Yesterday, the Pittsburgh Post-Gazette published a piece penned by Douglas J. Gluth of PublicSource urging Pennsylvania to fix civil asset forfeiture by adopting common sense reforms already in place in Allegheny County.
The piece references our work at Fix Forfeiture to reform the civil asset forfeiture system, quoting executive director Holly Harris explaining how the Keystone State’s forfeiture process impacts residents. “You take away that person’s car or sums of cash, you’re hurting their ability to live,” Ms. Harris said.
Here is an excerpt from the piece:
Seizures in Philadelphia County are carried out through civil laws. Allegheny County conducts its forfeitures through parallel laws in the criminal code, said Mike Manko, spokesman for Allegheny County District Attorney’s office.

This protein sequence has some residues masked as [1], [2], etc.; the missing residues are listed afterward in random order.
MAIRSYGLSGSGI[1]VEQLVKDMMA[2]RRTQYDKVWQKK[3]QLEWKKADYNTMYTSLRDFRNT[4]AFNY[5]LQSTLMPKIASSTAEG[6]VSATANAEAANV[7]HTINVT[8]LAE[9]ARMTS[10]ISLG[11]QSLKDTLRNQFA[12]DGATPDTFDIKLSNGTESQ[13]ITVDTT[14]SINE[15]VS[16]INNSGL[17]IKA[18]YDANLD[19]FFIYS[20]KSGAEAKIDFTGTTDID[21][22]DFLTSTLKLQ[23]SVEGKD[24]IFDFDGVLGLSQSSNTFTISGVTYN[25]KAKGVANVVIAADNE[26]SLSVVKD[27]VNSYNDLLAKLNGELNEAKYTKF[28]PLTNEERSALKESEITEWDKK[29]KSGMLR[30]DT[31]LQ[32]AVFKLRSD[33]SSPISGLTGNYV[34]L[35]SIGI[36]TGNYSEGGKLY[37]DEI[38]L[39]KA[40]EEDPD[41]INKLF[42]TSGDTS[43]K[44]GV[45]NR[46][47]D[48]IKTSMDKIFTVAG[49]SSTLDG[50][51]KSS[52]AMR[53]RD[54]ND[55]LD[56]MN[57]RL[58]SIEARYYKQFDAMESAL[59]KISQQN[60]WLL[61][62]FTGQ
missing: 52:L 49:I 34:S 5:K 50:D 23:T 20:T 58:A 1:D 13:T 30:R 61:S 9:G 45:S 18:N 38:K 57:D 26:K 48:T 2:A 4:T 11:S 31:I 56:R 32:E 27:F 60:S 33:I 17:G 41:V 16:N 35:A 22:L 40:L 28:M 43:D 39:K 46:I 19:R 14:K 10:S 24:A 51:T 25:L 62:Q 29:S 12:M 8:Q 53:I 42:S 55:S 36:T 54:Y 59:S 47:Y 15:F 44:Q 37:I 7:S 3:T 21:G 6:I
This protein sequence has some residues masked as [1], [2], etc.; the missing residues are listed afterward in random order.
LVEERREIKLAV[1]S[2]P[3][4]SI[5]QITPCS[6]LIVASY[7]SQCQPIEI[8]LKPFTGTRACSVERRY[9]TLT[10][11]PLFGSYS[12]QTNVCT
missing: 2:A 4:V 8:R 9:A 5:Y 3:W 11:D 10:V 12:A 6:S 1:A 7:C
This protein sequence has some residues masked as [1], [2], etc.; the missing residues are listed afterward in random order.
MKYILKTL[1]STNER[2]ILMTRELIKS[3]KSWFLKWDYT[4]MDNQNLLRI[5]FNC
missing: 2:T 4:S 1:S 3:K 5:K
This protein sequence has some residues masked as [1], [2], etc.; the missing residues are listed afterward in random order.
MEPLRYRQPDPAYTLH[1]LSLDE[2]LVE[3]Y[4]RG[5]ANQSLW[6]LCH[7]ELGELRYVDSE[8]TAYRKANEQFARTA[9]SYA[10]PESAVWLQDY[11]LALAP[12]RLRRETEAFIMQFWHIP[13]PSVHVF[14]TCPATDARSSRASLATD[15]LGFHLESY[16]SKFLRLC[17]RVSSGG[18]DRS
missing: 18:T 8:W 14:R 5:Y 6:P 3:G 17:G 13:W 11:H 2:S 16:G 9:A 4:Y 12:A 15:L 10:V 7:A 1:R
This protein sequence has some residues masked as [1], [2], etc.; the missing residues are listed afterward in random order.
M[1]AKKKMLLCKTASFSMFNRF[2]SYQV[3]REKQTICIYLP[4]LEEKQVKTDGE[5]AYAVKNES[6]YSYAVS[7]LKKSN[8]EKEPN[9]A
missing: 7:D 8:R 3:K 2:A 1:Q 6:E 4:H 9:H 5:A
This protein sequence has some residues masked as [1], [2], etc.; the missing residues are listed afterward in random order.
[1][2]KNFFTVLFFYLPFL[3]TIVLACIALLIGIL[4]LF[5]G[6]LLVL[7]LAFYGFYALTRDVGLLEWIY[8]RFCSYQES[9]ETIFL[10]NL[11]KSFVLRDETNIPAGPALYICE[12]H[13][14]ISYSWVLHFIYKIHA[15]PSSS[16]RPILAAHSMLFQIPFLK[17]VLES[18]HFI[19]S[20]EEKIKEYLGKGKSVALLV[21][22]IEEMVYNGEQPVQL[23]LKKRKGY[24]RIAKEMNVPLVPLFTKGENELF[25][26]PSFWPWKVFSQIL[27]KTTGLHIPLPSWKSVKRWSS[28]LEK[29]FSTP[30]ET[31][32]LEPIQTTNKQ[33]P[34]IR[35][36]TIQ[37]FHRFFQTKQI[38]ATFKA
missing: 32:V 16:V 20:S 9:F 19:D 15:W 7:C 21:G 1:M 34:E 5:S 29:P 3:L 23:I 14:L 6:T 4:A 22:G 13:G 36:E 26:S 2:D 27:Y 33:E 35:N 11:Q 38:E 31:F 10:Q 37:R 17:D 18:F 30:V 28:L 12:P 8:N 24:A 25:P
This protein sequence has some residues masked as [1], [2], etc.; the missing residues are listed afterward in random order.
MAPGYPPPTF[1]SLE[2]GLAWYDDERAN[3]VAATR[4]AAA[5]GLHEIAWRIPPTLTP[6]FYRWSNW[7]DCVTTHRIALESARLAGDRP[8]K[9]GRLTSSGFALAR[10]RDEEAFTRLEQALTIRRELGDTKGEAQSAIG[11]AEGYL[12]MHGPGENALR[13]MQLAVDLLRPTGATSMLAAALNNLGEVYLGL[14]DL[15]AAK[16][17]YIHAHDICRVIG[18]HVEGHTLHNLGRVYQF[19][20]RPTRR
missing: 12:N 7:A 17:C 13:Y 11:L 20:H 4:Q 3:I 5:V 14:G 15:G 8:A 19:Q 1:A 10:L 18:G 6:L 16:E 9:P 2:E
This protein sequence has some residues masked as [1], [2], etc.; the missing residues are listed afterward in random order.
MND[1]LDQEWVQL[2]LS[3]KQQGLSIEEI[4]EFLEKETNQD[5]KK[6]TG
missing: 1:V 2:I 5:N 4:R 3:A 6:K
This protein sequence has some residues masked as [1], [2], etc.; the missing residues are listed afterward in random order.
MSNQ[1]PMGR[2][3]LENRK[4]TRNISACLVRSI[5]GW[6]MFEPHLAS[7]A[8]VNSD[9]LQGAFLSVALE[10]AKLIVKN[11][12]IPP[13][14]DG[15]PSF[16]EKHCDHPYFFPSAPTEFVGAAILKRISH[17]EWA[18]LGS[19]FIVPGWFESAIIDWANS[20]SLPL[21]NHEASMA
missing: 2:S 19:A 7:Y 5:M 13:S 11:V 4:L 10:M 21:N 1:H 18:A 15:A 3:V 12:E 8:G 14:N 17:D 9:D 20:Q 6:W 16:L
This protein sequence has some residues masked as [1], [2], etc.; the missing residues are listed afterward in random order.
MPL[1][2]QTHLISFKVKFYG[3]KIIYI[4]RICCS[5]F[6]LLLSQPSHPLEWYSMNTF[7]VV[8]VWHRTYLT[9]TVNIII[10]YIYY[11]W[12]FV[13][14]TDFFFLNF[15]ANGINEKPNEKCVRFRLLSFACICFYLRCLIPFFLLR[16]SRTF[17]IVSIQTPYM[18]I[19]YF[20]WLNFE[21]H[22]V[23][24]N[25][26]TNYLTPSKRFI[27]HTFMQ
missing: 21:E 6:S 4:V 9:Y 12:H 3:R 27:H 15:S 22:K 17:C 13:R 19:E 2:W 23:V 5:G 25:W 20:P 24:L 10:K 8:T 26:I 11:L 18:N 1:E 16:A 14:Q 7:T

“The majority of our forfeiture cases occur post-conviction,” Mr. Manko wrote in an email to PublicSource.
Judge Daniel R. Cashman, an administrative judge with 24 years’ experience in Allegheny County’s criminal court division, handles numerous cases annually where forfeiture is involved. Judge Cashman, like those actively involved in the reform efforts, said he believes forfeiting property not involved in a crime is unfair.
“We want to make sure somebody isn’t being unjustly punished,” he said.